It is now possible to turn adult differentiated cells from a patient into human induced Pluripotent Stem (iPS) cells. These iPS cells hold enormous promise for new therapies in Regenerative Medicine, because they can be coaxed in the laboratory to become any cell type in the human body. While this is a spectacular property, we understand very little about the basic biology of generation of human iPS cells. This is a major gap in our understanding of arguably the most promising new avenue in Regenerative Medicine today. An understanding of the molecular and cellular processes that govern iPS cell generation will be essential for the development of
safe and efficient therapies using iPS cells in the clinic.
Research in biological model organisms like fruit flies or mice has shown that unbiased genetic screens, where the entire genome is assessed to discover genes that regulate particular processes, are an enormously powerful tool in basic biology studies. Gene silencing using RNA interference (RNAi) opens the opportunity to perform genetic screens in human cells. Our lab has recently carried out an unbiased genome-wide RNAi screen in the process of turning human skin cells into iPS cells. This extensive screen has already revealed several novel genetic regulators of human iPS cell generation, some of which have been preliminarily studied further. We propose to follow-up on this RNAi screen to gain a comprehensive understanding of the basic biology of human iPS cell generation.
Pluripotent stem cells may provide new treatments for devastating and presently incurable conditions such as diabetes, Parkinson's disease, muscular dystrophies, spinal cord injuries, and many other diseases. The ability to generate induced Pluripotent Stem (iPS) cells from differentiated cells of an adult patient provides a major new tool to study degenerative diseases in the lab, discover new drugs, or develop cells for transplantation. However, we lack an understanding of the basic biological mechanisms that underlie the generation of iPS cells. Our proposal aims to use an unbiased approach to understand the genes that regulate the generation of human iPS cells.
The development of human pluripotent stem cell-based therapies will significantly increase the options available in the California health care system. These new therapies are expected to reduce the long-term health care costs to California by providing cures to degenerative diseases that are currently chronic and require expensive periodic treatment.
Our research is also expected to stimulate the development of biotechnology industry focused on clinical applications of iPS cell technology. Such development will be of great benefit to California by attracting high-skill jobs and tax revenues, and by making the State a leader in a field that is poised to be the economic engine of the future. The State of California will also stand to benefit from the intellectual property generated by this research.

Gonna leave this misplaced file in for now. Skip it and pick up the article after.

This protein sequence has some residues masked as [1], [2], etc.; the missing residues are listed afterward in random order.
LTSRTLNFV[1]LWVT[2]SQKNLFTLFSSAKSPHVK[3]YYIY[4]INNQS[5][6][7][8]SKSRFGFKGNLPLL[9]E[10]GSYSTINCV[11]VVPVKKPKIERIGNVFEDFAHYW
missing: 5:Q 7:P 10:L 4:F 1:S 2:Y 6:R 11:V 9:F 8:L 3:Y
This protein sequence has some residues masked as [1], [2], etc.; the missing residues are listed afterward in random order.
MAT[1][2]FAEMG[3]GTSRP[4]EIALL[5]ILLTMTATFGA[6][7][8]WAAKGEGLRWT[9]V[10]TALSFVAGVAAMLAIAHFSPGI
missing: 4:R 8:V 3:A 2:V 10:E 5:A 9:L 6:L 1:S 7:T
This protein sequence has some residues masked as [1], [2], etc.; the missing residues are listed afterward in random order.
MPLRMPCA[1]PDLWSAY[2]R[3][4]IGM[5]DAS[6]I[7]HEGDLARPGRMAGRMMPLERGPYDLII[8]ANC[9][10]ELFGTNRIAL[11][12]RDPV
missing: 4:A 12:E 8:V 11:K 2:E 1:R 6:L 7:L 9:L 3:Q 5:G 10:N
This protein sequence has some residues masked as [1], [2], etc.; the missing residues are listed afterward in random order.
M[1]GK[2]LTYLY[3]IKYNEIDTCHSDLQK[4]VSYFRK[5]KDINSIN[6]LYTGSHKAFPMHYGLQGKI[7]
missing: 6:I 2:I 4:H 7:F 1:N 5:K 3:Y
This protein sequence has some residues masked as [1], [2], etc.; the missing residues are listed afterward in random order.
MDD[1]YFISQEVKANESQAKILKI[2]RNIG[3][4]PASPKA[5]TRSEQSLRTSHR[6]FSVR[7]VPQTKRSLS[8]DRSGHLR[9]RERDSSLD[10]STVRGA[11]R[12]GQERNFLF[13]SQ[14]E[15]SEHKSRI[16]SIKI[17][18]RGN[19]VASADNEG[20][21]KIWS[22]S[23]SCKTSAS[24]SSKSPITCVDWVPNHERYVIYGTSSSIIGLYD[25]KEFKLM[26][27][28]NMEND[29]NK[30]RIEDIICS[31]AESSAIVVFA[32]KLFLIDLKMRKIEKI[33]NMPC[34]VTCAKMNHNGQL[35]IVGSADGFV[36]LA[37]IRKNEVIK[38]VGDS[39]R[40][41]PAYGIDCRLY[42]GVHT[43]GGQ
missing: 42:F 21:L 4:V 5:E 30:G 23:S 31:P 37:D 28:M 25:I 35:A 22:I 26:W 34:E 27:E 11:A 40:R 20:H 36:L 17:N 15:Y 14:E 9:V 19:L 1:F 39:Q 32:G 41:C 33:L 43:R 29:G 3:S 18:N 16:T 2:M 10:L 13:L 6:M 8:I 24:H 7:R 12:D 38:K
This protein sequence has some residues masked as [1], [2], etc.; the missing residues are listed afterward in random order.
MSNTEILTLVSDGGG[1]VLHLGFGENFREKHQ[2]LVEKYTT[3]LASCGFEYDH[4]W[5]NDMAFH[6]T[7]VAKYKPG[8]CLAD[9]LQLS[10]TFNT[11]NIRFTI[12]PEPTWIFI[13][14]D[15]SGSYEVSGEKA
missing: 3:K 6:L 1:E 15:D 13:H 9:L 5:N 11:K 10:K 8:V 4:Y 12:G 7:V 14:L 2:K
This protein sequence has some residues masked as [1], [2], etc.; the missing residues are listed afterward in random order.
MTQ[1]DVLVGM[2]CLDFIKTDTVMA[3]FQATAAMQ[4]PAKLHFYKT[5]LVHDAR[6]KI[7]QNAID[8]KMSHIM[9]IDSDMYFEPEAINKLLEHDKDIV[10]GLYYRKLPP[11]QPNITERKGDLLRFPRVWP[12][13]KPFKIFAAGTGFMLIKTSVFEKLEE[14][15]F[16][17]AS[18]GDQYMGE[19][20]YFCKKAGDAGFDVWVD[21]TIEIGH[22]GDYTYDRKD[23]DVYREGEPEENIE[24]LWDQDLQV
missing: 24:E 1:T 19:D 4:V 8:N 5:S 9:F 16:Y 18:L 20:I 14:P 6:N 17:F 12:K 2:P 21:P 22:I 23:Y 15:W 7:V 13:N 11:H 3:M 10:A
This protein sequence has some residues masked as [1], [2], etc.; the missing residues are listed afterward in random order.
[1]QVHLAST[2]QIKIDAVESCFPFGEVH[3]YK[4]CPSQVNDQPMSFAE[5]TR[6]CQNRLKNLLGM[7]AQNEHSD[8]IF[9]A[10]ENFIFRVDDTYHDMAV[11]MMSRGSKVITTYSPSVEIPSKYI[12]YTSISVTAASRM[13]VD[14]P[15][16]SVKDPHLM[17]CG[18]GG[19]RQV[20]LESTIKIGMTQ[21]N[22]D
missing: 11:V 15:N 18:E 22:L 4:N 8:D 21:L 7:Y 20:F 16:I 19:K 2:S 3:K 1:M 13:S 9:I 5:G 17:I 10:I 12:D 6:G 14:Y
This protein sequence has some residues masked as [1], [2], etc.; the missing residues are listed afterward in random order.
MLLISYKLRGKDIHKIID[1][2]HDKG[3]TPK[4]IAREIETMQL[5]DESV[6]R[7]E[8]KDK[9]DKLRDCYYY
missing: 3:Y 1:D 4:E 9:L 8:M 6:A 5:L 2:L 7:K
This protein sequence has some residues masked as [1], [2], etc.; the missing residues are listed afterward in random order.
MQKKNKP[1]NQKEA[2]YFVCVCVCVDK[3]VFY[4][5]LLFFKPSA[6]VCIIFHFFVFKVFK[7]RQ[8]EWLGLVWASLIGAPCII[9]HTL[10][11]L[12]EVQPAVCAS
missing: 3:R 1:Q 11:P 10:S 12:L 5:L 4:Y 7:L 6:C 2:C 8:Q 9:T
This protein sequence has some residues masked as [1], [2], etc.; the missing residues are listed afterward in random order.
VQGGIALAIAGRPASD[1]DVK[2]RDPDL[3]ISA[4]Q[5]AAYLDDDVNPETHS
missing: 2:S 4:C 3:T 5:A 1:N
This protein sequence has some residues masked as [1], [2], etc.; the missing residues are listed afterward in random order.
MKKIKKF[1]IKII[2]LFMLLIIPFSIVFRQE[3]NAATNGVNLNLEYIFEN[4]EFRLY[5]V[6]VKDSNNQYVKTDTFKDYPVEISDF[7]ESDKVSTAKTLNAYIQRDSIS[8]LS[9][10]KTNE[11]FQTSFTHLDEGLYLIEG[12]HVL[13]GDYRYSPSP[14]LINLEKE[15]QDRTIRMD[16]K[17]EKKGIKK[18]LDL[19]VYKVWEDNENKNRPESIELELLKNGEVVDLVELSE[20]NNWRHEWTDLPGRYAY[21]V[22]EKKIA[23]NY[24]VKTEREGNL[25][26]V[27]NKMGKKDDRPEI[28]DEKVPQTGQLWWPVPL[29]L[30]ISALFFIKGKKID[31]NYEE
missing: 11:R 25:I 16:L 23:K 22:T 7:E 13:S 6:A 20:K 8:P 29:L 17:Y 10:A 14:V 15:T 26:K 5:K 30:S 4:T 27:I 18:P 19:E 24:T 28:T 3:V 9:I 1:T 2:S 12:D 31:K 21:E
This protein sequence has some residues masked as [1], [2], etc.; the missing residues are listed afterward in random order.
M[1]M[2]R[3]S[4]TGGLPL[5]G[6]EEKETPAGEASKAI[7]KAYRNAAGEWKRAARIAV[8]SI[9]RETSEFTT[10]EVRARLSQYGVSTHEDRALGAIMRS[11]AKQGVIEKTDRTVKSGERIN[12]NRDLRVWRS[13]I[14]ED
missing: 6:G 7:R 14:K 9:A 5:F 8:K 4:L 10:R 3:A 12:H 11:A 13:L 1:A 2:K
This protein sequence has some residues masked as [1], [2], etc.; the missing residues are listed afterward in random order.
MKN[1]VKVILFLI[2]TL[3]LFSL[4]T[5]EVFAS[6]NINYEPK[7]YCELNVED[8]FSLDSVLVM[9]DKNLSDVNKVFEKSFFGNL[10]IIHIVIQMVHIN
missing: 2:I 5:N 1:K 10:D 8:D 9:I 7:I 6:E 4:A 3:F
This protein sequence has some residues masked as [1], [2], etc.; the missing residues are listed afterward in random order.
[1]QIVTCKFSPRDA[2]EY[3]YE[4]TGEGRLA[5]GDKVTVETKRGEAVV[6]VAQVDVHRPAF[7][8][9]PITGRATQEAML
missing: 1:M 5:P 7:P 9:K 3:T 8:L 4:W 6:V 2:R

Specialized cells can be reverted back to induced pluripotent stem cells (iPSCs), and this “reprogramming” holds enormous promise for drug discovery as well as cell transplantation approaches towards the treatment of degenerative diseases. Our goal is to understand the genes and pathways that regulate the process of generation of human iPSCs. During the first year of this award we have made a number of advancements on this front. We have used a large-scale genetic approach to discover new genes and cellular pathways that operate in the specialized cells and act to oppose the process of reprogramming. We have used sophisticated computational biology approaches to gain further insights into these pathways. We have also began the characterization of novel reprogramming barriers at the molecular and cellular level. For example, we have discovered that proteins operating outside of the cell and at the cell surface have unexpected functions in the process of generation of iPSCs. These results keep us on track towards the goal of achieving a deeper understanding of the process of reprogramming human cells to the pluripotent stem cell state.
Specialized cells can be reverted back to induced pluripotent stem cells (iPSCs), and this “reprogramming” holds enormous promise for drug discovery as well as cell transplantation approaches towards the treatment of degenerative diseases. Our goal is to understand the genes and pathways that regulate the process of generation of human iPSCs. During the second year of this award we have made major progress toward this goal. We have discovered several novel cellular pathways that operate in specialized cells and act to oppose the process of reprogramming. We have characterized some of these key pathways in detail, including their timing of action, how they affect the reprogramming process, and how they interact with one another. These results keep us fully on track towards the goal of achieving a deeper understanding of the process of reprogramming human cells to the pluripotent stem cell state.